Reading  -  Aesop's Retail Architectural Manage…


Aesop's Retail Architectural Manager Denise Neri Discusses Its First Store In Penang, Malaysia

The Australian brand is adept at conceptualising each outlet to be unique.

What are your favourite parts of the Aesop Gurney Plaza store?

The sense of surprise and contrast from the mall surrounds is refreshing. The geometric framework of the store is intriguing and different from its neighbours. The lattice-like exoskeleton is graphically striking and reveals a deep green-blue interior, where the internal space is serene and maximised without interruptions.

What was the design inspiration for this store?

The design was conceived as an exploration of the urban condition of the modern Penang outside the mall, with its vertically framed high-rise towers. Its antecedents can be seen in the gridding and reductionist ideas of Superstudio’s Non-Stop City concept of the 1960s, and Renzo Piano’s Pompidou Centre, which broke new ground with its expressed exoskeleton-framing, functional interiors. Such landmarks of architectural thinking were referenced in the Gurney Plaza store design.

Why is engagement with local culture and history so important to Aesop?

Authenticity, relevance and individuality have always been important to Aesop. We strive to support local vitality and expression and engage with the neighbourhoods we enter — it makes for a more interesting life in our increasingly connected world.

The design of each of Aesop store is different, and several architects have moulded every store based on its local culture and history. Is it not easier to just have one identity?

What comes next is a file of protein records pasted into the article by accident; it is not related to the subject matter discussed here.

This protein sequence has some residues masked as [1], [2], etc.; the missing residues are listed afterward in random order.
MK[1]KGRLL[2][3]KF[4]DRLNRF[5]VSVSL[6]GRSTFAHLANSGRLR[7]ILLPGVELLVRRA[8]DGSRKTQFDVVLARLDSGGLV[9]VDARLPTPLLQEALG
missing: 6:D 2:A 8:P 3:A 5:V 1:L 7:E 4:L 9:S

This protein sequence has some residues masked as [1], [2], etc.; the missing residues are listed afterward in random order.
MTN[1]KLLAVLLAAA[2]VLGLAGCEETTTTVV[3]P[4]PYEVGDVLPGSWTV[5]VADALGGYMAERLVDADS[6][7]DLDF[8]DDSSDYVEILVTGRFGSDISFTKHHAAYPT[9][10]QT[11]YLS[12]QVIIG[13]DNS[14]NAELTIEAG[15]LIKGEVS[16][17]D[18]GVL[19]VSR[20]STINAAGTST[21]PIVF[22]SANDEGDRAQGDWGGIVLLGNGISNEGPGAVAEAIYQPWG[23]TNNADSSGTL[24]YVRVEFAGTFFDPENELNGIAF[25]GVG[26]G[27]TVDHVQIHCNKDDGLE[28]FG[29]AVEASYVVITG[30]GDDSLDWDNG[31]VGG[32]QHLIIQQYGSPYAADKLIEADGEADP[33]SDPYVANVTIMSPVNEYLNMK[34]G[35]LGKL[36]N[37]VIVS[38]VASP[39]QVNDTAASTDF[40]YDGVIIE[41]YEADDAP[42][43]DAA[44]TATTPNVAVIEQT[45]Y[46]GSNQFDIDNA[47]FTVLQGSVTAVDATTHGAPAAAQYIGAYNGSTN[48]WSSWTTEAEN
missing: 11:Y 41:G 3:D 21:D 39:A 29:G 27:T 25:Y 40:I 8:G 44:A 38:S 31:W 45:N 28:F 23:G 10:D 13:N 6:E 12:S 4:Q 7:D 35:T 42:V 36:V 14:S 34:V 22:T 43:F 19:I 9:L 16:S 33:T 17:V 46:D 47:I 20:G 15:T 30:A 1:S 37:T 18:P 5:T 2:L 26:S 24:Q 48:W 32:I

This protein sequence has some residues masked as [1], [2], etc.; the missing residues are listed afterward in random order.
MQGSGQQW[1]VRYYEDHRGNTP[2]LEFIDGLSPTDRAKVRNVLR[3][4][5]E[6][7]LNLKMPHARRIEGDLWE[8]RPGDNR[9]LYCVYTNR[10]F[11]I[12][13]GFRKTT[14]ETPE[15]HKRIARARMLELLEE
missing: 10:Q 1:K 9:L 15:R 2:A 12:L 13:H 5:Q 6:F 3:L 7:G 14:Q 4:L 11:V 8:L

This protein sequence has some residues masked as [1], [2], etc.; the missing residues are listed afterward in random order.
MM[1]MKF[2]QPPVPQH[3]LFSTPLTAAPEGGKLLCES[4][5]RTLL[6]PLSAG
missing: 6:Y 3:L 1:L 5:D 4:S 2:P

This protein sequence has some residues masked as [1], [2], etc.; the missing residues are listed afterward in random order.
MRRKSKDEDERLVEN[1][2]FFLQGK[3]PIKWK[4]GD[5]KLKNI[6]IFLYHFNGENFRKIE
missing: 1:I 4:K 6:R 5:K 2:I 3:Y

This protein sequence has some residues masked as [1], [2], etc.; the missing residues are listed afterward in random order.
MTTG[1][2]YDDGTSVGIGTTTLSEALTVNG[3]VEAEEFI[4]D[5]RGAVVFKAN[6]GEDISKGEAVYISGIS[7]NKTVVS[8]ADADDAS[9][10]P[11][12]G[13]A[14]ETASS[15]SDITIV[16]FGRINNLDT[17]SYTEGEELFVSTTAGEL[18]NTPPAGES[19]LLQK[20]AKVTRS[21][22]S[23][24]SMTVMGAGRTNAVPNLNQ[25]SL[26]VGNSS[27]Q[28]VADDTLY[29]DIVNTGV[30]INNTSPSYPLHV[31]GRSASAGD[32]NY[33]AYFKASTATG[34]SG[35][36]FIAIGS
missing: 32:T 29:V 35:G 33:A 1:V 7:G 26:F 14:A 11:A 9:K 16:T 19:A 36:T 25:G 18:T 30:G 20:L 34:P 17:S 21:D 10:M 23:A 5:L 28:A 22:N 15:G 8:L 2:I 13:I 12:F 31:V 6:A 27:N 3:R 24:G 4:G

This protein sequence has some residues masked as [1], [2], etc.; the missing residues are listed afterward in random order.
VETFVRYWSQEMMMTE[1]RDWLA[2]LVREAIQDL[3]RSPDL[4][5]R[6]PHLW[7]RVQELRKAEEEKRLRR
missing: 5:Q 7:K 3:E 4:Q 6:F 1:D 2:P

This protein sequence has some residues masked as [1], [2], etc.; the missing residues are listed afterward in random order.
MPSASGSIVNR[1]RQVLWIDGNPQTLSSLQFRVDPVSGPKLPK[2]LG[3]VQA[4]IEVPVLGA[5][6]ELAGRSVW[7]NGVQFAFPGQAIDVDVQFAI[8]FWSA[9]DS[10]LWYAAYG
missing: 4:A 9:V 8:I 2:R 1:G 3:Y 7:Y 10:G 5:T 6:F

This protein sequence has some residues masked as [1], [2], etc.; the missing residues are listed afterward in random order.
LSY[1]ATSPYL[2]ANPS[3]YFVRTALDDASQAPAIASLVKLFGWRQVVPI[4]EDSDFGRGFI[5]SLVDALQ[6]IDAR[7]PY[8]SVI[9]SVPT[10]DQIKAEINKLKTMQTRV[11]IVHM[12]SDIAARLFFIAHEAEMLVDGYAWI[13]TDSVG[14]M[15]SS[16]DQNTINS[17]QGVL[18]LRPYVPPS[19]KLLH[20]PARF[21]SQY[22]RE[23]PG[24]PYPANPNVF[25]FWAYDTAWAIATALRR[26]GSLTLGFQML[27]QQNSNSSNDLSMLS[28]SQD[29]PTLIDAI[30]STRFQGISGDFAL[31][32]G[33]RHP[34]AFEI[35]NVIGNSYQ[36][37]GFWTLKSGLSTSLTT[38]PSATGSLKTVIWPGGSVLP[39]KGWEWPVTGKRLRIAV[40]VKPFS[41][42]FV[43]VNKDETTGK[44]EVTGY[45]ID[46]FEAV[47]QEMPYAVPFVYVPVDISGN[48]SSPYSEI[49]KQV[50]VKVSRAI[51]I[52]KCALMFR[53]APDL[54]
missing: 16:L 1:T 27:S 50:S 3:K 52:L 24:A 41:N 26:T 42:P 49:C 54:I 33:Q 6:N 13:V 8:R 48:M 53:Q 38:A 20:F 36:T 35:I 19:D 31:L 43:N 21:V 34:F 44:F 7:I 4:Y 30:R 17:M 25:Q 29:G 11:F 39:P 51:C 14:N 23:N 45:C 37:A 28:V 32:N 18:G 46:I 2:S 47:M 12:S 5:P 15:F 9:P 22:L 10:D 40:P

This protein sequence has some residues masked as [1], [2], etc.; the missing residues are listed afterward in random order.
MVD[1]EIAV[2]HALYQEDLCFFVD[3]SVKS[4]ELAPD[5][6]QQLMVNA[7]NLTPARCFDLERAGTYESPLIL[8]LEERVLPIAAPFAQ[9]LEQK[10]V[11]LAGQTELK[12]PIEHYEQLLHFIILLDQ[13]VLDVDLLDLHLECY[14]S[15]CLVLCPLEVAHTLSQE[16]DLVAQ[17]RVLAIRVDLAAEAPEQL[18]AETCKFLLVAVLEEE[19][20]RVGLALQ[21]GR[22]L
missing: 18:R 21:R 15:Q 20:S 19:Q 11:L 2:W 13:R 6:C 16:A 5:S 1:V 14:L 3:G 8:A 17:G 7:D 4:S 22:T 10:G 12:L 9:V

We have never been interested in a homogenised approach. Our response to each location and space is site specific, building on interesting features which are already there, or creating new stories and ideas in neutral surroundings.

Who are some of the architects Aesop has worked with to conceptualise its stores and how do you select them?

Aesop has worked with many wonderful architects across the countries where we are now present. For instance in Singapore, the stores have been designed by Mlkk Studio, Asylum and Snøhetta. We aim to match each site with the particular talents of each individual architect, whether external or from our talented internal team of architects.

What is the thought process behind their designs?

At the beginning of each project, we provide a functional brief for the base operations of the store, then allowing both Aesop and the architect to enjoy a free-flowing exchange of creative ideas.

How do you ensure that despite each store being different, the brand identity of Aesop still remains strong?

The design of our spaces matters deeply to us – they are as much an expression of our thinking as products and packaging. All stores must feature a demonstration sink, allowing our customers to sample our formulations in a uniquely intimate setting. The heart of our in-store experience is our hosting approach, and communication of our superlative products.

What influence does interior design have on sales and the performance of the shop?

This has never been a primary consideration. The quality of our products and exceptional levels of service from our well-trained and knowledgeable consultants are the most important factors. The stores are designed for the comfort and sensory delight of our customers and staff, and to be long-lasting. The pleasure and comfort that good design engenders is a natural consequence, but intangible for our purpose at Aesop.

This story first appeared in Issue 108: February/March 2019 of d+a. 

Low Shi Ping
23 April 2019